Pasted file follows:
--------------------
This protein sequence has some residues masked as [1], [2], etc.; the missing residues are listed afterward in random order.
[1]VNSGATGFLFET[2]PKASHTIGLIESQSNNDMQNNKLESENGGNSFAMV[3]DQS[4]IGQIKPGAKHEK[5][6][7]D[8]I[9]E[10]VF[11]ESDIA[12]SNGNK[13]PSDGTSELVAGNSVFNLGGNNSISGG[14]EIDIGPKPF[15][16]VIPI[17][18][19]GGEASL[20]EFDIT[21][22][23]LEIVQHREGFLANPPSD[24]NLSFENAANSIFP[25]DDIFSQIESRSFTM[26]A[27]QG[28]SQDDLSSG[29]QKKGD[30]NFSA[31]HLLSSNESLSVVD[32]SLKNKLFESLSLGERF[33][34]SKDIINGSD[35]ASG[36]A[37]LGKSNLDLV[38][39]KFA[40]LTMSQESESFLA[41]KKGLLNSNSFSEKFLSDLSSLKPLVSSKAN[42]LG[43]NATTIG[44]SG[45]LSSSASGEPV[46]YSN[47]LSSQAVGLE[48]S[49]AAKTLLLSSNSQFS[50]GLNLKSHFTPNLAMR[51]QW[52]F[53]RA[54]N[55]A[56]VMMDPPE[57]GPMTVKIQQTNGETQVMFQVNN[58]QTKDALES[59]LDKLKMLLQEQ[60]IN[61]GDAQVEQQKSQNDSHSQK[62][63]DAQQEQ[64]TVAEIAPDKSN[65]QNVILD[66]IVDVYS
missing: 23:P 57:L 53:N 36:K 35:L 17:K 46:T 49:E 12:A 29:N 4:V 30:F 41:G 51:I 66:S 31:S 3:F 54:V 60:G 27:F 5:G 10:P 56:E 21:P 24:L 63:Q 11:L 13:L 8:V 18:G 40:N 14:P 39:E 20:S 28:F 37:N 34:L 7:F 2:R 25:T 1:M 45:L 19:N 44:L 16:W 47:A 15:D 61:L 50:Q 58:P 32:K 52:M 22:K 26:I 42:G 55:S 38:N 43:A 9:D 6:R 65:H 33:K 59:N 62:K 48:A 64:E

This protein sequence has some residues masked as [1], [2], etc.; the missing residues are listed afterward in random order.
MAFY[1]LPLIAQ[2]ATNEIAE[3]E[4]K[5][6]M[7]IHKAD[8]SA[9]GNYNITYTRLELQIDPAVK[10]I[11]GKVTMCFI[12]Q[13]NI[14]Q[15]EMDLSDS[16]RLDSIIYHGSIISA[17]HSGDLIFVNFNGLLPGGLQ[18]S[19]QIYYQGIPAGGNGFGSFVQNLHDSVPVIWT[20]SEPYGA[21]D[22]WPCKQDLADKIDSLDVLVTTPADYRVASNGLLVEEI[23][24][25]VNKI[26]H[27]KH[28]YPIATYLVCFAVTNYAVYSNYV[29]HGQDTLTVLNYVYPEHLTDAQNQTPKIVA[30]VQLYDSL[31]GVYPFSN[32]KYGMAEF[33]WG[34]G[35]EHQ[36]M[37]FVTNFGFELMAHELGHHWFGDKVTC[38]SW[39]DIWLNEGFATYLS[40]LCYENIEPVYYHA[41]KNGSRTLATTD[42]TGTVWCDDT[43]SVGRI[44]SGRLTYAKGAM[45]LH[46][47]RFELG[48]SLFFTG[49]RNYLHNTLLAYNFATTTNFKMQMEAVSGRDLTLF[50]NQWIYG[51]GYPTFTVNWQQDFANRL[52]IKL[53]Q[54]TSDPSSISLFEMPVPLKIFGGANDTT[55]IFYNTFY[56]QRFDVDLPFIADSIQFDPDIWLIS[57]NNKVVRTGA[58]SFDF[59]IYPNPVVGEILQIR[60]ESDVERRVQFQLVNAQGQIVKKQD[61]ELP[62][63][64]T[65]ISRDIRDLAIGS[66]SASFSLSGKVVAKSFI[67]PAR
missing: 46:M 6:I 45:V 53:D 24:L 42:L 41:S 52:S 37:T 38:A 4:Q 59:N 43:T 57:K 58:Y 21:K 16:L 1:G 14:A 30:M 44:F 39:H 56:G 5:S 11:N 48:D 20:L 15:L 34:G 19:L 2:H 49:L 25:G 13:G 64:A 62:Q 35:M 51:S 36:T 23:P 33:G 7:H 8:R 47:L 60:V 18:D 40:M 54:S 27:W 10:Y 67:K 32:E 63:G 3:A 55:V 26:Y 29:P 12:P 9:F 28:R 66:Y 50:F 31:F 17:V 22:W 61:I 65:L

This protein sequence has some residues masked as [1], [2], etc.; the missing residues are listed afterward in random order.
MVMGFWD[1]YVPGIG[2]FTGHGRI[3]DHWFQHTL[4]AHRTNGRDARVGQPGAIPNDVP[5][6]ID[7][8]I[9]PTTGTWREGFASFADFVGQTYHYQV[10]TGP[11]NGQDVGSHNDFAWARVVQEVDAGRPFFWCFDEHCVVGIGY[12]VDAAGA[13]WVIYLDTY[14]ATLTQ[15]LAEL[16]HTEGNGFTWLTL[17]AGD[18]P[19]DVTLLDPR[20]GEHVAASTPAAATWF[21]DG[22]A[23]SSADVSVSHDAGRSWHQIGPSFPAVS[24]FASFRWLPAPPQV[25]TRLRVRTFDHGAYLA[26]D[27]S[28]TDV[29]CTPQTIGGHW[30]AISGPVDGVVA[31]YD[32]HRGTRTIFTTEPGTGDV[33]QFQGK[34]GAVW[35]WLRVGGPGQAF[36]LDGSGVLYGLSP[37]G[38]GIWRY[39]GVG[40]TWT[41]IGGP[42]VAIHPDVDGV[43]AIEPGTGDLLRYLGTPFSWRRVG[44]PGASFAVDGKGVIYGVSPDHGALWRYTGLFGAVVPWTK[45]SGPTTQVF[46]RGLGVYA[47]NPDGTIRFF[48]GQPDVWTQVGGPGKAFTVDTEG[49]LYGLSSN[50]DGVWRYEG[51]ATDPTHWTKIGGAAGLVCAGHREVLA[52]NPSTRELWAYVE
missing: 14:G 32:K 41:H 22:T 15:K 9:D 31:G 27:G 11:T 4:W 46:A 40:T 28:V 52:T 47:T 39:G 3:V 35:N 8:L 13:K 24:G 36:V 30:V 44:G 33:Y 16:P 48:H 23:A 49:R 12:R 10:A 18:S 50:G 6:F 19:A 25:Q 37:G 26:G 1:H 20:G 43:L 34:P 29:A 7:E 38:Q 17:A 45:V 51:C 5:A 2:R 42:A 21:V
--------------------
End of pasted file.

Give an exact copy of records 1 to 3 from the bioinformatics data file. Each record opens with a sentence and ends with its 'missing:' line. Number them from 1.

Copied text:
This protein sequence has some residues masked as [1], [2], etc.; the missing residues are listed afterward in random order.
[1]VNSGATGFLFET[2]PKASHTIGLIESQSNNDMQNNKLESENGGNSFAMV[3]DQS[4]IGQIKPGAKHEK[5][6][7]D[8]I[9]E[10]VF[11]ESDIA[12]SNGNK[13]PSDGTSELVAGNSVFNLGGNNSISGG[14]EIDIGPKPF[15][16]VIPI[17][18][19]GGEASL[20]EFDIT[21][22][23]LEIVQHREGFLANPPSD[24]NLSFENAANSIFP[25]DDIFSQIESRSFTM[26]A[27]QG[28]SQDDLSSG[29]QKKGD[30]NFSA[31]HLLSSNESLSVVD[32]SLKNKLFESLSLGERF[33][34]SKDIINGSD[35]ASG[36]A[37]LGKSNLDLV[38][39]KFA[40]LTMSQESESFLA[41]KKGLLNSNSFSEKFLSDLSSLKPLVSSKAN[42]LG[43]NATTIG[44]SG[45]LSSSASGEPV[46]YSN[47]LSSQAVGLE[48]S[49]AAKTLLLSSNSQFS[50]GLNLKSHFTPNLAMR[51]QW[52]F[53]RA[54]N[55]A[56]VMMDPPE[57]GPMTVKIQQTNGETQVMFQVNN[58]QTKDALES[59]LDKLKMLLQEQ[60]IN[61]GDAQVEQQKSQNDSHSQK[62][63]DAQQEQ[64]TVAEIAPDKSN[65]QNVILD[66]IVDVYS
missing: 23:P 57:L 53:N 36:K 35:L 17:K 46:T 49:E 12:A 29:N 4:V 30:F 41:G 51:I 66:S 31:S 3:F 54:V 60:G 27:F 5:G 10:P 56:E 21:P 24:L 63:Q 11:L 13:L 8:V 18:G 40:N 14:P 39:E 20:S 28:F 37:N 34:L 7:F 2:R 25:T 1:M 45:L 19:N 44:L 16:W 47:A 15:D 61:L 50:Q 58:P 32:K 52:M 22:K 26:I 42:G 55:S 38:N 43:A 9:D 6:R 65:H 33:K 59:N 62:K 48:A 64:E

This protein sequence has some residues masked as [1], [2], etc.; the missing residues are listed afterward in random order.
MAFY[1]LPLIAQ[2]ATNEIAE[3]E[4]K[5][6]M[7]IHKAD[8]SA[9]GNYNITYTRLELQIDPAVK[10]I[11]GKVTMCFI[12]Q[13]NI[14]Q[15]EMDLSDS[16]RLDSIIYHGSIISA[17]HSGDLIFVNFNGLLPGGLQ[18]S[19]QIYYQGIPAGGNGFGSFVQNLHDSVPVIWT[20]SEPYGA[21]D[22]WPCKQDLADKIDSLDVLVTTPADYRVASNGLLVEEI[23][24][25]VNKI[26]H[27]KH[28]YPIATYLVCFAVTNYAVYSNYV[29]HGQDTLTVLNYVYPEHLTDAQNQTPKIVA[30]VQLYDSL[31]GVYPFSN[32]KYGMAEF[33]WG[34]G[35]EHQ[36]M[37]FVTNFGFELMAHELGHHWFGDKVTC[38]SW[39]DIWLNEGFATYLS[40]LCYENIEPVYYHA[41]KNGSRTLATTD[42]TGTVWCDDT[43]SVGRI[44]SGRLTYAKGAM[45]LH[46][47]RFELG[48]SLFFTG[49]RNYLHNTLLAYNFATTTNFKMQMEAVSGRDLTLF[50]NQWIYG[51]GYPTFTVNWQQDFANRL[52]IKL[53]Q[54]TSDPSSISLFEMPVPLKIFGGANDTT[55]IFYNTFY[56]QRFDVDLPFIADSIQFDPDIWLIS[57]NNKVVRTGA[58]SFDF[59]IYPNPVVGEILQIR[60]ESDVERRVQFQLVNAQGQIVKKQD[61]ELP[62][63][64]T[65]ISRDIRDLAIGS[66]SASFSLSGKVVAKSFI[67]PAR
missing: 46:M 6:I 45:V 53:D 24:L 42:L 41:S 52:S 37:T 38:A 4:Q 59:N 43:T 57:K 58:Y 21:K 16:L 1:G 14:A 30:M 44:F 39:H 56:G 5:S 11:N 48:D 20:L 15:L 34:G 19:L 2:H 49:L 25:G 13:G 64:A 62:Q 35:M 51:S 36:T 23:P 33:G 7:H 8:R 47:L 60:V 18:D 40:M 54:S 27:W 10:Y 67:K 32:E 63:G 3:A 55:V 26:Y 29:P 12:P 9:F 28:R 66:Y 50:F 31:F 17:V 22:W 61:I 65:L

This protein sequence has some residues masked as [1], [2], etc.; the missing residues are listed afterward in random order.
MVMGFWD[1]YVPGIG[2]FTGHGRI[3]DHWFQHTL[4]AHRTNGRDARVGQPGAIPNDVP[5][6]ID[7][8]I[9]PTTGTWREGFASFADFVGQTYHYQV[10]TGP[11]NGQDVGSHNDFAWARVVQEVDAGRPFFWCFDEHCVVGIGY[12]VDAAGA[13]WVIYLDTY[14]ATLTQ[15]LAEL[16]HTEGNGFTWLTL[17]AGD[18]P[19]DVTLLDPR[20]GEHVAASTPAAATWF[21]DG[22]A[23]SSADVSVSHDAGRSWHQIGPSFPAVS[24]FASFRWLPAPPQV[25]TRLRVRTFDHGAYLA[26]D[27]S[28]TDV[29]CTPQTIGGHW[30]AISGPVDGVVA[31]YD[32]HRGTRTIFTTEPGTGDV[33]QFQGK[34]GAVW[35]WLRVGGPGQAF[36]LDGSGVLYGLSP[37]G[38]GIWRY[39]GVG[40]TWT[41]IGGP[42]VAIHPDVDGV[43]AIEPGTGDLLRYLGTPFSWRRVG[44]PGASFAVDGKGVIYGVSPDHGALWRYTGLFGAVVPWTK[45]SGPTTQVF[46]RGLGVYA[47]NPDGTIRFF[48]GQPDVWTQVGGPGKAFTVDTEG[49]LYGLSSN[50]DGVWRYEG[51]ATDPTHWTKIGGAAGLVCAGHREVLA[52]NPSTRELWAYVE
missing: 14:G 32:K 41:H 22:T 15:K 9:D 31:G 27:G 11:T 4:W 46:A 40:T 28:V 52:T 47:T 39:G 3:V 35:N 8:L 13:K 24:G 36:V 30:V 44:G 33:Y 16:P 48:H 23:A 49:R 12:R 10:A 18:S 50:G 6:F 19:A 25:Q 37:G 26:G 1:H 20:G 43:L 34:P 29:A 7:E 38:Q 17:A 45:V 51:C 5:A 2:R 42:A 21:V